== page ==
In addition to being an accomplished freelancer, I’m also an author. I take pride in uncovering the lesser known stories of life in the greater Detroit. Pick up one of my books and you’ll appreciate my passion! Legendary Locals of Detroit, South Oakland County and Forgotten Detroit are available at all Barnes & Noble and Books A Million stores in southeast Michigan and at and

Moon Michigan’s Upper Peninsula (Moon Handbooks)

Paperback – June 12, 2012

Born-and-raised Michigander Paul Vachon provides an insider’s view of the Upper Peninsula, from the delicious meat-filled pasties the area is famous for to the tremendous natural beauty on display there. To ensure that every traveler finds the trip suited to their individual needs, Vachon also offers carefully designed itineraries such as Best of Michigan’s Upper Peninsula, History Comes to Light, and Following the Lake Superior Trail. Complete with details on enjoying the tranquility of Tahquamenon Falls, boating at Indian Lake State Park, and exploring Mackinac Island, Moon Michigan’s Upper Peninsula gives travelers the tools they need to create a more personal and memorable experience.

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Legendary Locals of Detroit

Paperback – May 13, 2013

Detroit sports a very uneven background. The city dates from 1701, when Antoine de la Mothe Cadillac planted the flag of New France, some 75 years before America became a nation. Almost two-thirds of Detroit’s history was spent as little more than a frontier military outpost–home to French farmers and fur traders who shared the quarters with the soldiers. But as the 20th century arrived, the impact of the automobile roused the city from its slumber. Within a century’s time, the industry set in motion by Henry Ford produced a skyrocketing population, a diverse mosaic of ethnic groups, and levels of culture and affluence rivaled by few other places. The literature of Joyce Carol Oates, the architecture of Albert Kahn, and the music fostered by Berry Gordy enriched life and created the “Paris of the Midwest.” But growing pains were inevitable: growing racial instability culminated in the insurrection of 1967, inflicting deep wounds yet creating new opportunities for harmony and justice that were capitalized on by Rev. William Cunningham. Today, efforts continue to remove the tarnish from this corner of the “Rust Belt”.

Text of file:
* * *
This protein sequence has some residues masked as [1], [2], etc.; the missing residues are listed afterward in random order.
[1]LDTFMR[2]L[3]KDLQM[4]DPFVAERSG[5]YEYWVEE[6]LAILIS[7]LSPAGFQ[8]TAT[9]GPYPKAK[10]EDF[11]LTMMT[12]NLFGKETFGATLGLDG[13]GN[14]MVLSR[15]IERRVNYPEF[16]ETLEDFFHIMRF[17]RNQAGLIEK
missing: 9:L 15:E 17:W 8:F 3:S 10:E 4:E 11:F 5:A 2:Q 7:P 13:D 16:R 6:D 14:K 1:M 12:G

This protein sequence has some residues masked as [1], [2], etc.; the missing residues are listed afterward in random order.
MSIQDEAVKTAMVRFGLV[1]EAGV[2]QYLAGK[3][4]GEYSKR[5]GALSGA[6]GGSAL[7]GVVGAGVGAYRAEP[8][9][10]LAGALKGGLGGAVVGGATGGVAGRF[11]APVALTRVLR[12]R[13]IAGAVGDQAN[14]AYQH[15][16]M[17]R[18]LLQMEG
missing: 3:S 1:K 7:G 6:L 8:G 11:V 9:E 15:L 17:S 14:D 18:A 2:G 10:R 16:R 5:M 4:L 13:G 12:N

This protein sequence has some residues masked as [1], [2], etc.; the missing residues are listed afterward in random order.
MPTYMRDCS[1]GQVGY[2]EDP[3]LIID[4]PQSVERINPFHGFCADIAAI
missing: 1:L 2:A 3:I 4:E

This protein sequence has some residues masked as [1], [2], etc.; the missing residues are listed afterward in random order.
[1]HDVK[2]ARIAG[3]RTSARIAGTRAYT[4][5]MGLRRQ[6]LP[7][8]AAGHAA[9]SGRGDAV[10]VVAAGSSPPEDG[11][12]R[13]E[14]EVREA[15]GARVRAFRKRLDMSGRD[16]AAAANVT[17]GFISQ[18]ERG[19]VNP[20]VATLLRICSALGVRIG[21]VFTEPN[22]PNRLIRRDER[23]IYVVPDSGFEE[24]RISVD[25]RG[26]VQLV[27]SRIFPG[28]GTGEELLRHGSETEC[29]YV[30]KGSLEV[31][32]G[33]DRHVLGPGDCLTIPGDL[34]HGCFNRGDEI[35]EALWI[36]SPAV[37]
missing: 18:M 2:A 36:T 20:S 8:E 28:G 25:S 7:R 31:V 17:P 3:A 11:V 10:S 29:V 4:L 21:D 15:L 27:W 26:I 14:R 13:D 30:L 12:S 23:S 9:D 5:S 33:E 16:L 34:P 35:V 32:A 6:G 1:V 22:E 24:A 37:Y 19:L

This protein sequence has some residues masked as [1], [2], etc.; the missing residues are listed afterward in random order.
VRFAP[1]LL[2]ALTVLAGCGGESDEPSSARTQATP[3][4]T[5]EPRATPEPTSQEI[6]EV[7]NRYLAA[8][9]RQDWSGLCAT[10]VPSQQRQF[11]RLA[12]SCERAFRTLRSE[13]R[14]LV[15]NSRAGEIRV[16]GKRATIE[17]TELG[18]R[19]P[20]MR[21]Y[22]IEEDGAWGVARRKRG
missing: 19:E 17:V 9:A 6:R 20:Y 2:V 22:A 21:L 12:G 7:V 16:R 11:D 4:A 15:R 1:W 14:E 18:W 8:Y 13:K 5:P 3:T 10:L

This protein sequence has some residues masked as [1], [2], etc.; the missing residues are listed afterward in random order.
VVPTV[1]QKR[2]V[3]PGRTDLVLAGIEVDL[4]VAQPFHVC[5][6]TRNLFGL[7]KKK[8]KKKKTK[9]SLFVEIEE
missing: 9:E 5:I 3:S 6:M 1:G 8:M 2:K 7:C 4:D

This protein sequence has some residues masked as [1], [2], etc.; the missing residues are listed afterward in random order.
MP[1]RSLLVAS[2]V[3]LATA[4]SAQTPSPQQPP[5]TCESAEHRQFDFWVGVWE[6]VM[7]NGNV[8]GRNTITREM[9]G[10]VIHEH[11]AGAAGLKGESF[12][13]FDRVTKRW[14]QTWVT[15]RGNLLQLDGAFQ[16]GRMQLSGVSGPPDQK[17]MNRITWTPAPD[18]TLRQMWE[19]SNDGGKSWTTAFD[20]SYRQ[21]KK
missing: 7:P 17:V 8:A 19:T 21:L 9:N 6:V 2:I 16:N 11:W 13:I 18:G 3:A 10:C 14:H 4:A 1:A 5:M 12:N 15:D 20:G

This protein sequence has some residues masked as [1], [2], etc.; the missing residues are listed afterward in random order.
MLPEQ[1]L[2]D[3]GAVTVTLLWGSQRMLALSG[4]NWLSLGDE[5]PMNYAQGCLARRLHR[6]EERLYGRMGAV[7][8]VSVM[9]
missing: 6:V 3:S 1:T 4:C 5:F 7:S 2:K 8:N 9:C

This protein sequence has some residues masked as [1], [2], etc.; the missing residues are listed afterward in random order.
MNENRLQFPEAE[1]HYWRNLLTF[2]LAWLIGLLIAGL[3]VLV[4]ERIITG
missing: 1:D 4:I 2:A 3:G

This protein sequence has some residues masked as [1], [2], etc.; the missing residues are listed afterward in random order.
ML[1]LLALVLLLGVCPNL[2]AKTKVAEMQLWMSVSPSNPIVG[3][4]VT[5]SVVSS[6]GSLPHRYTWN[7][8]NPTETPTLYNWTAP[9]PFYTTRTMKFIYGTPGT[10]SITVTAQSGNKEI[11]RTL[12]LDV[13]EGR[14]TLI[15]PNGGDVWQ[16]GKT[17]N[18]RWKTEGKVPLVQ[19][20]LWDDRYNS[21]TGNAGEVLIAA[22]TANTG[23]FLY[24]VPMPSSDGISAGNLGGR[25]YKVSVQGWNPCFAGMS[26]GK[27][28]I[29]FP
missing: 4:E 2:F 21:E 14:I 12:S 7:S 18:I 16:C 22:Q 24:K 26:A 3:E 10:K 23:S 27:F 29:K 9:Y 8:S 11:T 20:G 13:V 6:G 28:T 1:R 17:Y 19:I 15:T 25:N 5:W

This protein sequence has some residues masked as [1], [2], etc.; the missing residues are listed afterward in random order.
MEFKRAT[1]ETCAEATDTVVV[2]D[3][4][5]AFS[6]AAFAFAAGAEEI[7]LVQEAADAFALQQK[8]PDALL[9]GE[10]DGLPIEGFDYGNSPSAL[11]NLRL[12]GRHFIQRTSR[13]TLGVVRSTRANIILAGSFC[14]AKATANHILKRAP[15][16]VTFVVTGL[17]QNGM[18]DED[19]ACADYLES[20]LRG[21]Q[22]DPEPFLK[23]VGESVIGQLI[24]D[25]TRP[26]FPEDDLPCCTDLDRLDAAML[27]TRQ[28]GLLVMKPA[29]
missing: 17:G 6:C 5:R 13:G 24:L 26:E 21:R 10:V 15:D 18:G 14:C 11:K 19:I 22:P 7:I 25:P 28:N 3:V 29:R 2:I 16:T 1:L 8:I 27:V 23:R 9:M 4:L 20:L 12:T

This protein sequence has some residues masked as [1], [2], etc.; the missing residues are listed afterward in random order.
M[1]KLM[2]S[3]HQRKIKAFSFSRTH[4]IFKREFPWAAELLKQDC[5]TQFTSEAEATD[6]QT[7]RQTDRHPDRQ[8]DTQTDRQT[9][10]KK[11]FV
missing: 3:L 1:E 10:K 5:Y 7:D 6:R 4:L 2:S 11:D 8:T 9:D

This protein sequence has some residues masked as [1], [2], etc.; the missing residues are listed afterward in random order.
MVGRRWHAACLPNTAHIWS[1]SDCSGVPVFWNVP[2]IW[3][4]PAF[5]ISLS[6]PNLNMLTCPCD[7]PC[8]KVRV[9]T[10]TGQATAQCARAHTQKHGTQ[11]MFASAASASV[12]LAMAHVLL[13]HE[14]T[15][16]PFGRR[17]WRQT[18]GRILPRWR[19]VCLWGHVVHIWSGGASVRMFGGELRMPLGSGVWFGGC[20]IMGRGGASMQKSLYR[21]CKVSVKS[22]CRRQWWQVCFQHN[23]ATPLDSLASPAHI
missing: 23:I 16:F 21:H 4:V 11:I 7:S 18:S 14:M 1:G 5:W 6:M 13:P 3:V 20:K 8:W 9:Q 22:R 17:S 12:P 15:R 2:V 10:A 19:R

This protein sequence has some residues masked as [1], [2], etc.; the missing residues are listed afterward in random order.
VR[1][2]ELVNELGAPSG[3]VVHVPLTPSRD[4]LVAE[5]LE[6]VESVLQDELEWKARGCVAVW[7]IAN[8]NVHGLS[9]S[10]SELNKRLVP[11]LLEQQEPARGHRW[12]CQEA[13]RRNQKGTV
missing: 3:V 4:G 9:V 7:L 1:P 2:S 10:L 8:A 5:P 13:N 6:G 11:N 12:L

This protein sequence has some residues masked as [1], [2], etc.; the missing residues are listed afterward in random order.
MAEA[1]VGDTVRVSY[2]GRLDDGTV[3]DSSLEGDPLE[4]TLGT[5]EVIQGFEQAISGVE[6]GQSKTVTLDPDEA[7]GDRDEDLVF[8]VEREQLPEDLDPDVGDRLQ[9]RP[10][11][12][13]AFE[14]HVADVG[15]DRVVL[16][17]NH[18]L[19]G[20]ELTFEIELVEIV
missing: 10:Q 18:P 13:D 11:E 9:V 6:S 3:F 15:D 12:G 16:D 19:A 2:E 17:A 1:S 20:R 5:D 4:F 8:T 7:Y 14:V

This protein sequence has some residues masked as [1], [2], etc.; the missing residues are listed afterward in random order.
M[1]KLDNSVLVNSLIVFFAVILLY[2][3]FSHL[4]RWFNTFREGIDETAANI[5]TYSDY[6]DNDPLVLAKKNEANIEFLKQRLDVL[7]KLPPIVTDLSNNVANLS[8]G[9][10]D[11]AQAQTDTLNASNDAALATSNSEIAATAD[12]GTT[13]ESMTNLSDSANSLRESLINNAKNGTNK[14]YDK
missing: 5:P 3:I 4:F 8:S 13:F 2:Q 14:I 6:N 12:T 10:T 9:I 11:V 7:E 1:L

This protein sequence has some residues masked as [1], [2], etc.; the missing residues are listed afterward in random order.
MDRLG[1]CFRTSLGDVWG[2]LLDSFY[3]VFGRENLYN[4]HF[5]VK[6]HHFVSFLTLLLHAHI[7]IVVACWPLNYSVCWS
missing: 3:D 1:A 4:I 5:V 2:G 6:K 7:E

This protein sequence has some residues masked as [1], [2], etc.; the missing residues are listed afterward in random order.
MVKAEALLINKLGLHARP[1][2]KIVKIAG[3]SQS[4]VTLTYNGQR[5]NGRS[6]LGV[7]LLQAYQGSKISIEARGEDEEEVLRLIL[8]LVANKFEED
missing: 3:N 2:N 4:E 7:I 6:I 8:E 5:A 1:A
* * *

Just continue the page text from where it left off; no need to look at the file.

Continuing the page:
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Forgotten Detroit (Images of America)

Paperback – June 29, 2009

Detroiters know their history well. Founded in 1701 by Antoine de la Mothe Cadillac, the city subsisted on a variety of industries: fur trading, stove building, and, of course, the automobile. Names such as Henry Ford and Charles Lindbergh resonate in Detroiters’ common memory. Detroit’s meteoric rise during the 20th century established the city as an influential leader in commerce, culture, and religion. This growth spawned the development of numerous businesses, organizations, and institutions, many now forgotten. Albert Kahn left his indelible mark. Mary Chase Stratton created a new art form. And Henry Ford II changed the course of his family legacy. Forgotten Detroit delves into the wellspring of history to retell some of these lesser-known stories within Detroit’s rich heritage.

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South Oakland County (Then and Now)

Paperback – June 27, 2011

Chartered 18 years before Michigan’s admission to the Union, Oakland County developed as a microcosm of the state: diverse, entrepreneurial, and prosperous. The unbridled success of the automotive industry in neighboring Detroit quickly spread north where well-to-do industry leaders located. This vibrant community produced a quality of life rivaled by few other places. This book displays pivotal “Then and Now” scenes depicting the history of Oakland County, many with national impact.

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